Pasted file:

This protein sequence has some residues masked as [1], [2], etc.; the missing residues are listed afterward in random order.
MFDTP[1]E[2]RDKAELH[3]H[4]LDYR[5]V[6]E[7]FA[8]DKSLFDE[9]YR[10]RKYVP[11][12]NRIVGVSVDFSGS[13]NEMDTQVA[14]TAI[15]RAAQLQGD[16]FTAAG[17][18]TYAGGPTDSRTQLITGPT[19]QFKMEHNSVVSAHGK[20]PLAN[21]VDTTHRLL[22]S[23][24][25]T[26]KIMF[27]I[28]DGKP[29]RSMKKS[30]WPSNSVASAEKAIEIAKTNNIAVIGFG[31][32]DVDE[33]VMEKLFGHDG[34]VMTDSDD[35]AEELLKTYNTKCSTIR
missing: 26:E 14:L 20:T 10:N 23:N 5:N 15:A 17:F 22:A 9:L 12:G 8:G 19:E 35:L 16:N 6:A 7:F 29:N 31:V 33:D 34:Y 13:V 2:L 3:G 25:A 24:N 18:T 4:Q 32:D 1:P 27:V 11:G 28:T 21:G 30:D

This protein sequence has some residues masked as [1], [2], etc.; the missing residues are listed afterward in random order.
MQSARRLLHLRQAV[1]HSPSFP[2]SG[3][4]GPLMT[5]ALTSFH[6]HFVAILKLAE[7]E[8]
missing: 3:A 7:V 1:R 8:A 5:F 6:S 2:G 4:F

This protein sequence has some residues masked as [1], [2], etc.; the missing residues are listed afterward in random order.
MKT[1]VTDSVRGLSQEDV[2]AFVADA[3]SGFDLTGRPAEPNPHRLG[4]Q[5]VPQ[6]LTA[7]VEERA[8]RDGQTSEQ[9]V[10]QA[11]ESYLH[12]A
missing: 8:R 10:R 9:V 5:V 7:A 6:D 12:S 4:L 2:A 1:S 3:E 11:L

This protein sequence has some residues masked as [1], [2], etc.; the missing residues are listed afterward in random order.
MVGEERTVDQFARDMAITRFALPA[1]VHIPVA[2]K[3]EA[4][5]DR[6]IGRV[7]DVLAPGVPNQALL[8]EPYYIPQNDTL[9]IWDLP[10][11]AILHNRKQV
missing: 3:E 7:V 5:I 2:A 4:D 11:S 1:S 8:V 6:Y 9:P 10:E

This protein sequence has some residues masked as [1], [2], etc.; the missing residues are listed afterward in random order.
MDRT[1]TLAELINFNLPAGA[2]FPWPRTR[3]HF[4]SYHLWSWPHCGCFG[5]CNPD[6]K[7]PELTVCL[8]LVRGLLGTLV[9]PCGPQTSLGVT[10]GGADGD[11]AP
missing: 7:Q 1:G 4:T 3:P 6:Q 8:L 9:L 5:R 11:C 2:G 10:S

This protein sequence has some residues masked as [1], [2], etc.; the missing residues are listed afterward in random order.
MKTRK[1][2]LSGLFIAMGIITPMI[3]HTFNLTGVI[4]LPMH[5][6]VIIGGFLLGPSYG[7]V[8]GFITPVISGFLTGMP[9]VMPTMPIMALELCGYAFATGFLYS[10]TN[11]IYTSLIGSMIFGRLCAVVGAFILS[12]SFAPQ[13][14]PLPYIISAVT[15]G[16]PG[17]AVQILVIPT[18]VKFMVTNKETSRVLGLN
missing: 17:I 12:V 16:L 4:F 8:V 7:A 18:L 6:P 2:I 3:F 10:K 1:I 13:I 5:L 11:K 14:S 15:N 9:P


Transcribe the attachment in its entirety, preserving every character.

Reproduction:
This protein sequence has some residues masked as [1], [2], etc.; the missing residues are listed afterward in random order.
MFDTP[1]E[2]RDKAELH[3]H[4]LDYR[5]V[6]E[7]FA[8]DKSLFDE[9]YR[10]RKYVP[11][12]NRIVGVSVDFSGS[13]NEMDTQVA[14]TAI[15]RAAQLQGD[16]FTAAG[17][18]TYAGGPTDSRTQLITGPT[19]QFKMEHNSVVSAHGK[20]PLAN[21]VDTTHRLL[22]S[23][24][25]T[26]KIMF[27]I[28]DGKP[29]RSMKKS[30]WPSNSVASAEKAIEIAKTNNIAVIGFG[31][32]DVDE[33]VMEKLFGHDG[34]VMTDSDD[35]AEELLKTYNTKCSTIR
missing: 26:E 14:L 20:T 10:N 23:N 5:N 15:A 17:F 22:A 9:L 12:G 8:G 19:E 35:L 16:N 6:A 7:F 29:N 31:V 33:D 34:Y 13:V 2:L 3:G 25:A 24:N 18:T 4:Q 32:D 1:P 27:V 11:G 28:T 21:G 30:D

This protein sequence has some residues masked as [1], [2], etc.; the missing residues are listed afterward in random order.
MQSARRLLHLRQAV[1]HSPSFP[2]SG[3][4]GPLMT[5]ALTSFH[6]HFVAILKLAE[7]E[8]
missing: 3:A 7:V 1:R 8:A 5:F 6:S 2:G 4:F

This protein sequence has some residues masked as [1], [2], etc.; the missing residues are listed afterward in random order.
MKT[1]VTDSVRGLSQEDV[2]AFVADA[3]SGFDLTGRPAEPNPHRLG[4]Q[5]VPQ[6]LTA[7]VEERA[8]RDGQTSEQ[9]V[10]QA[11]ESYLH[12]A
missing: 8:R 10:R 9:V 5:V 7:A 6:D 12:S 4:L 2:A 1:S 3:E 11:L

This protein sequence has some residues masked as [1], [2], etc.; the missing residues are listed afterward in random order.
MVGEERTVDQFARDMAITRFALPA[1]VHIPVA[2]K[3]EA[4][5]DR[6]IGRV[7]DVLAPGVPNQALL[8]EPYYIPQNDTL[9]IWDLP[10][11]AILHNRKQV
missing: 3:E 7:V 5:I 2:A 4:D 11:S 1:S 8:V 6:Y 9:P 10:E

This protein sequence has some residues masked as [1], [2], etc.; the missing residues are listed afterward in random order.
MDRT[1]TLAELINFNLPAGA[2]FPWPRTR[3]HF[4]SYHLWSWPHCGCFG[5]CNPD[6]K[7]PELTVCL[8]LVRGLLGTLV[9]PCGPQTSLGVT[10]GGADGD[11]AP
missing: 7:Q 1:G 4:T 3:P 6:Q 8:L 9:L 5:R 11:C 2:G 10:S

This protein sequence has some residues masked as [1], [2], etc.; the missing residues are listed afterward in random order.
MKTRK[1][2]LSGLFIAMGIITPMI[3]HTFNLTGVI[4]LPMH[5][6]VIIGGFLLGPSYG[7]V[8]GFITPVISGFLTGMP[9]VMPTMPIMALELCGYAFATGFLYS[10]TN[11]IYTSLIGSMIFGRLCAVVGAFILS[12]SFAPQ[13][14]PLPYIISAVT[15]G[16]PG[17]AVQILVIPT[18]VKFMVTNKETSRVLGLN
missing: 17:I 12:V 16:L 4:F 8:V 7:A 18:L 6:P 2:I 3:F 10:K 1:I 13:I 5:L 11:K 14:S 15:N 9:P